Eating with the Season

by ELIZABETH WEIGAND Owner, Agricultural Connections

Eating with the seasons is more than just a trendy idea. It’s the best way to support local since what’s local is inherently in season (or vice versa?). So much can be gained by paying attention to and caring about what’s in season. It makes food a journey, an event, a celebration and a teacher.

These are some of the things we gain by eating with the seasons:

Inherently more local: You will be eating locally and regionally grown foods from farms near you if produce is mindfully selected each time you shop.

Better nutrients: The sooner plants are enjoyed after harvest, the better nutritive quality they provide to our bodies.

Better flavor: Locally grown, seasonal foods tend to have the best flavor. There are a few reasons for this: 1) Because they are fresher; 2) Because farmers choose varieties with an excellent flavor and texture profile (and juiciness if that pertains). Prerequisites of these characteristics are short harvest to market distance and time (versus varieties that are chosen for long harvest to market transport durability and shelf life); 3) Because the plant is harvested at its peak ripeness.

Best prices: Foods in season typically are high in supply and therefore have lower prices than when bought out of season.

Best for the environment: Shorter travel distance to market versus products grown across continents or oceans means lower carbon footprint.

Best for celebrating the uniqueness in foods.

The best advantage of eating seasonally is that it’s a great way to celebrate food! It’s much easier to get excited about tomatoes in late summer when you only get them in late summer. Think of it this way: if you celebrated your birthday weekly all year-round, would it really be that special each time? Savor the specialness of the tomato, pepper and eggplant in late summer, the apple, pear, potato and winter squash in fall/winter, fresh arugula/spinach/salad mix and radishes in spring, and berries, basil, zucchini and cucumber in the summer. Each food has its time to shine and inspire us with recipes throughout the year. If you’d like to extend your experience with a particular food, consider preserving them while they are in season. To savor that delicious tomato flavor all year round, preserve tomatoes in the fall since you can get the height of flavor and the best price. For example, can whole tomatoes or tomato puree, dehydrate for salads or pizzas or freeze whole tomatoes and use for sauce later. My favorite is my mom’s all purpose “tomato sauce/salsa” that can be used for many applications and recipes throughout the winter including spaghetti, chips and salsa, casseroles, soups and more.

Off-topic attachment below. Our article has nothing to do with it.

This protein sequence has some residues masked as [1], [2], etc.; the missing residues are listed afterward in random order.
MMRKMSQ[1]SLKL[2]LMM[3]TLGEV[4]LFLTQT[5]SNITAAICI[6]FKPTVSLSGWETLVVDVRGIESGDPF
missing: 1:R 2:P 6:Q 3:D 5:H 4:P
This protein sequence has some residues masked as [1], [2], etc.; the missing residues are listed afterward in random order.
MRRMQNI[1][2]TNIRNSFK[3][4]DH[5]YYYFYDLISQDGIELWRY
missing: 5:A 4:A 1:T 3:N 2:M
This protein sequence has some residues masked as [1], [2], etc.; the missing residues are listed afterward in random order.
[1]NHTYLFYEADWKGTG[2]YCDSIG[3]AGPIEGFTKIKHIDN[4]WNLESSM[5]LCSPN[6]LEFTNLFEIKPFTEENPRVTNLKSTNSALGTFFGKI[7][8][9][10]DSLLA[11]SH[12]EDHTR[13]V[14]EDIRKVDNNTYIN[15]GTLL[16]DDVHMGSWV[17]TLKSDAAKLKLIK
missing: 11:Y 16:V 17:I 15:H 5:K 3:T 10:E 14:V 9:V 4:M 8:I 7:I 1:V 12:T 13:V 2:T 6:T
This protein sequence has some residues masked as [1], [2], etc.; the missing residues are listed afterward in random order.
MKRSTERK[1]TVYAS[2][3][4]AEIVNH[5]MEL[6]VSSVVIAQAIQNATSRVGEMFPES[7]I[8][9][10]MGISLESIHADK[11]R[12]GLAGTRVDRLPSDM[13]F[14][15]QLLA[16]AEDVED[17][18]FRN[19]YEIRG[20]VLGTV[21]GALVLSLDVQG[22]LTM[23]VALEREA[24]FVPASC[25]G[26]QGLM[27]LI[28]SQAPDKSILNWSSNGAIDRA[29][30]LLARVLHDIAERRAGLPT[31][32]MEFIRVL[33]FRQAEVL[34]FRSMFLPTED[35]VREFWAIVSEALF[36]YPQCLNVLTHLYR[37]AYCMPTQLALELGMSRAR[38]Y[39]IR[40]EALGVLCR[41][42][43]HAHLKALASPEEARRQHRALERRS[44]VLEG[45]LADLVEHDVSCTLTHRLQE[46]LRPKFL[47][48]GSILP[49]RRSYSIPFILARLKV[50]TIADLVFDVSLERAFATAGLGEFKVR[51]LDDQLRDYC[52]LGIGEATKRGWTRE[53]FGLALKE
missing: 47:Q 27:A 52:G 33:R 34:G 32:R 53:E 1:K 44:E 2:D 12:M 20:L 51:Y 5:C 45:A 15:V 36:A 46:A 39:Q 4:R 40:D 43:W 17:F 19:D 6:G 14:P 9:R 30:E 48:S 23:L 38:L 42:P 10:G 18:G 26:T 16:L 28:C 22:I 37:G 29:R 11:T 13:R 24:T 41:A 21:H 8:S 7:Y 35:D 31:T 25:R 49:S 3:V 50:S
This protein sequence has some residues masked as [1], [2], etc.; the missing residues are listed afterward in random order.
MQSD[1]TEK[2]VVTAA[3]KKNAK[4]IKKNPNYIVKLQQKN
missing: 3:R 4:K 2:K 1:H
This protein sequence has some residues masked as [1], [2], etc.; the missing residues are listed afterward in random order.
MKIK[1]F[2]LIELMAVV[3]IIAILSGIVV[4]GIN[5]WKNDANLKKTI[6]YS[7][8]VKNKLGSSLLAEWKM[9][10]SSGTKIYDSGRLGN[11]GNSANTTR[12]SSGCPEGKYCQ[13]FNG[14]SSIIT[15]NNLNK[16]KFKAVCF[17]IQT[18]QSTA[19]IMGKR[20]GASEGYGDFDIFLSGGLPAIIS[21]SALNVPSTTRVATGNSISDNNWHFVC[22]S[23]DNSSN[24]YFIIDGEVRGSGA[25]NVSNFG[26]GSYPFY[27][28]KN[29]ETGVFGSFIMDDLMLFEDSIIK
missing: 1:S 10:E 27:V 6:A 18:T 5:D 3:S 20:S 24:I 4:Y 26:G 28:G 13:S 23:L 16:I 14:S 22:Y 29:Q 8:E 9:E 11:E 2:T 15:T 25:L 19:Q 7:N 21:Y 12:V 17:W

There are a few simple things you can do immediately to help guide seasonal food purchasing. While at the grocery store, use price as an indicator of seasonality; generally fresh foods in season are less expensive during the season than when not. What does a specific food — strawberries for example — cost in June versus in January? Be mindful about imported food that’s in season elsewhere around the globe; it can be inexpensive at the register but it’s also a much higher cost to the environment to ship apples from Chile versus from the Columbia River Gorge. While these externalized costs are not immediately felt in the price paid for food, we as a society eventually pay for them in the compromised benefits we gain from a well-treated earth. Produce managers and produce section staff can also help with questions about what’s in season. Don’t be afraid to ask questions and be inquisitive. Look at the information posted in the produce section about different foods. Are the tomatoes from Mexico or the apples from New Zealand?

Use This Seasonal Eating Chart to help guide your year-round seasonal eating choices. Keep a copy of it with you and use it as a guide at the grocery store. Or, shop at a store like Central Oregon Locavore or Agricultural Connections and know that everything you’re browsing is in season. These stores as well as farmers markets and CSAs will remove the question since everything sold is from local farmers so inherently in season. Most of all enjoy, celebrate and be proud of yourself for steps you take to care for your body and our beautiful land.

Be the first to comment on "Eating with the Season"

Leave a Reply